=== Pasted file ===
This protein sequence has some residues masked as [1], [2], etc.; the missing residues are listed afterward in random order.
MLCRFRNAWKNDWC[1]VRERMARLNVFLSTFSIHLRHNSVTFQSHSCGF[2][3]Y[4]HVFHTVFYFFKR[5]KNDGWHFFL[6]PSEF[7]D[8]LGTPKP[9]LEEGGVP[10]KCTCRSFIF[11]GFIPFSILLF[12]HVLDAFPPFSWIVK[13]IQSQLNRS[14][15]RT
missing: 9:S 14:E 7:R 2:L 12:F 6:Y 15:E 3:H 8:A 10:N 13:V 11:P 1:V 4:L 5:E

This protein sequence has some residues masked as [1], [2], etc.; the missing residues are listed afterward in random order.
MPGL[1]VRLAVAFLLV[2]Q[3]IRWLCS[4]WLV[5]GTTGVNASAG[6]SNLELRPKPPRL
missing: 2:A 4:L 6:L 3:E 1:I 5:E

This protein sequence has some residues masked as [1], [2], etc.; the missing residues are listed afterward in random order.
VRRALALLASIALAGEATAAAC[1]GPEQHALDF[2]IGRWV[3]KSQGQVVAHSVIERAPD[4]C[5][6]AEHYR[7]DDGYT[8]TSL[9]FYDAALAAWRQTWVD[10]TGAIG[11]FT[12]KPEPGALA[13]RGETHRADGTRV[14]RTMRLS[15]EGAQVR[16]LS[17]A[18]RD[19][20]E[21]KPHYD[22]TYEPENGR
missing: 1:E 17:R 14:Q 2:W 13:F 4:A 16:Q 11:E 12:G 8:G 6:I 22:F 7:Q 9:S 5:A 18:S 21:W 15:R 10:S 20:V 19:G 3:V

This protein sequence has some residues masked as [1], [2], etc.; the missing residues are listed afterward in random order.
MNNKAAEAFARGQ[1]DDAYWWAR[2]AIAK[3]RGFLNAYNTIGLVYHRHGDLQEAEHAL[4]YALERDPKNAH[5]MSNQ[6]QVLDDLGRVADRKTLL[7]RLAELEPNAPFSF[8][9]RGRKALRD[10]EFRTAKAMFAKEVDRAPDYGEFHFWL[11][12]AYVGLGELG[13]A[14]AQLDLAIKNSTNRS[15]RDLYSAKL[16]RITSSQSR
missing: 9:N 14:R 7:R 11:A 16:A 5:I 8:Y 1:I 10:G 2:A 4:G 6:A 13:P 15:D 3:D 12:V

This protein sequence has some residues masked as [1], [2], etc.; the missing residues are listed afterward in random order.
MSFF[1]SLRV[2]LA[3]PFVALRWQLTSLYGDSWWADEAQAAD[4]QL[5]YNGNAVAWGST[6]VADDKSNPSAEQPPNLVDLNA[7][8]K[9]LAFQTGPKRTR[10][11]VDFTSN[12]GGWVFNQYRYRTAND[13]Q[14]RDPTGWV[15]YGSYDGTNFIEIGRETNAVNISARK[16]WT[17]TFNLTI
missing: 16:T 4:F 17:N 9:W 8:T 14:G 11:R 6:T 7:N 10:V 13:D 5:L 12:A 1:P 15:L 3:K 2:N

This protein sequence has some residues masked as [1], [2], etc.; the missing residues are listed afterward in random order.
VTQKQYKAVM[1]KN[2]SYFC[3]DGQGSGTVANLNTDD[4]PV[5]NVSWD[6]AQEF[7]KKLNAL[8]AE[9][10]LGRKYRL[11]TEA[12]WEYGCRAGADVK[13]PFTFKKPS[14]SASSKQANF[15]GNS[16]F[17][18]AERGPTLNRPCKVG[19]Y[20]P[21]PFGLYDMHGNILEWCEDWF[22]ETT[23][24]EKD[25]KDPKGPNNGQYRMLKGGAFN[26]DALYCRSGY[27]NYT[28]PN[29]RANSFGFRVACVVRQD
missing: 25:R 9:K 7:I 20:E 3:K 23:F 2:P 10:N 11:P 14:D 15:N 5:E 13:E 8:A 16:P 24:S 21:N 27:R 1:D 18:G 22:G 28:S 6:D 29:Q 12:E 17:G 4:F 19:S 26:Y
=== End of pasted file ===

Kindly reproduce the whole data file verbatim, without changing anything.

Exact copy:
This protein sequence has some residues masked as [1], [2], etc.; the missing residues are listed afterward in random order.
MLCRFRNAWKNDWC[1]VRERMARLNVFLSTFSIHLRHNSVTFQSHSCGF[2][3]Y[4]HVFHTVFYFFKR[5]KNDGWHFFL[6]PSEF[7]D[8]LGTPKP[9]LEEGGVP[10]KCTCRSFIF[11]GFIPFSILLF[12]HVLDAFPPFSWIVK[13]IQSQLNRS[14][15]RT
missing: 9:S 14:E 7:R 2:L 12:F 6:Y 15:E 3:H 8:A 10:N 13:V 11:P 1:V 4:L 5:E

This protein sequence has some residues masked as [1], [2], etc.; the missing residues are listed afterward in random order.
MPGL[1]VRLAVAFLLV[2]Q[3]IRWLCS[4]WLV[5]GTTGVNASAG[6]SNLELRPKPPRL
missing: 2:A 4:L 6:L 3:E 1:I 5:E

This protein sequence has some residues masked as [1], [2], etc.; the missing residues are listed afterward in random order.
VRRALALLASIALAGEATAAAC[1]GPEQHALDF[2]IGRWV[3]KSQGQVVAHSVIERAPD[4]C[5][6]AEHYR[7]DDGYT[8]TSL[9]FYDAALAAWRQTWVD[10]TGAIG[11]FT[12]KPEPGALA[13]RGETHRADGTRV[14]RTMRLS[15]EGAQVR[16]LS[17]A[18]RD[19][20]E[21]KPHYD[22]TYEPENGR
missing: 1:E 17:R 14:Q 2:W 13:F 4:A 16:Q 11:E 12:G 8:G 6:I 22:F 7:Q 9:S 5:A 18:S 21:W 15:R 10:S 20:V 19:G 3:V

This protein sequence has some residues masked as [1], [2], etc.; the missing residues are listed afterward in random order.
MNNKAAEAFARGQ[1]DDAYWWAR[2]AIAK[3]RGFLNAYNTIGLVYHRHGDLQEAEHAL[4]YALERDPKNAH[5]MSNQ[6]QVLDDLGRVADRKTLL[7]RLAELEPNAPFSF[8][9]RGRKALRD[10]EFRTAKAMFAKEVDRAPDYGEFHFWL[11][12]AYVGLGELG[13]A[14]AQLDLAIKNSTNRS[15]RDLYSAKL[16]RITSSQSR
missing: 9:N 14:R 7:R 11:A 16:A 5:I 8:Y 1:I 10:G 2:A 4:G 6:A 13:P 15:D 3:D 12:V

This protein sequence has some residues masked as [1], [2], etc.; the missing residues are listed afterward in random order.
MSFF[1]SLRV[2]LA[3]PFVALRWQLTSLYGDSWWADEAQAAD[4]QL[5]YNGNAVAWGST[6]VADDKSNPSAEQPPNLVDLNA[7][8]K[9]LAFQTGPKRTR[10][11]VDFTSN[12]GGWVFNQYRYRTAND[13]Q[14]RDPTGWV[15]YGSYDGTNFIEIGRETNAVNISARK[16]WT[17]TFNLTI
missing: 16:T 4:F 17:N 9:W 8:T 14:G 11:R 6:T 7:N 10:V 13:D 5:L 12:A 1:P 15:L 3:K 2:N

This protein sequence has some residues masked as [1], [2], etc.; the missing residues are listed afterward in random order.
VTQKQYKAVM[1]KN[2]SYFC[3]DGQGSGTVANLNTDD[4]PV[5]NVSWD[6]AQEF[7]KKLNAL[8]AE[9][10]LGRKYRL[11]TEA[12]WEYGCRAGADVK[13]PFTFKKPS[14]SASSKQANF[15]GNS[16]F[17][18]AERGPTLNRPCKVG[19]Y[20]P[21]PFGLYDMHGNILEWCEDWF[22]ETT[23][24]EKD[25]KDPKGPNNGQYRMLKGGAFN[26]DALYCRSGY[27]NYT[28]PN[29]RANSFGFRVACVVRQD
missing: 25:R 9:K 7:I 20:E 3:K 23:F 2:P 10:N 11:P 14:D 15:N 5:E 13:E 8:A 16:P 24:S 21:N 27:R 1:D 18:G 22:G 28:S 6:D 29:Q 12:E 17:G 4:F 19:S 26:Y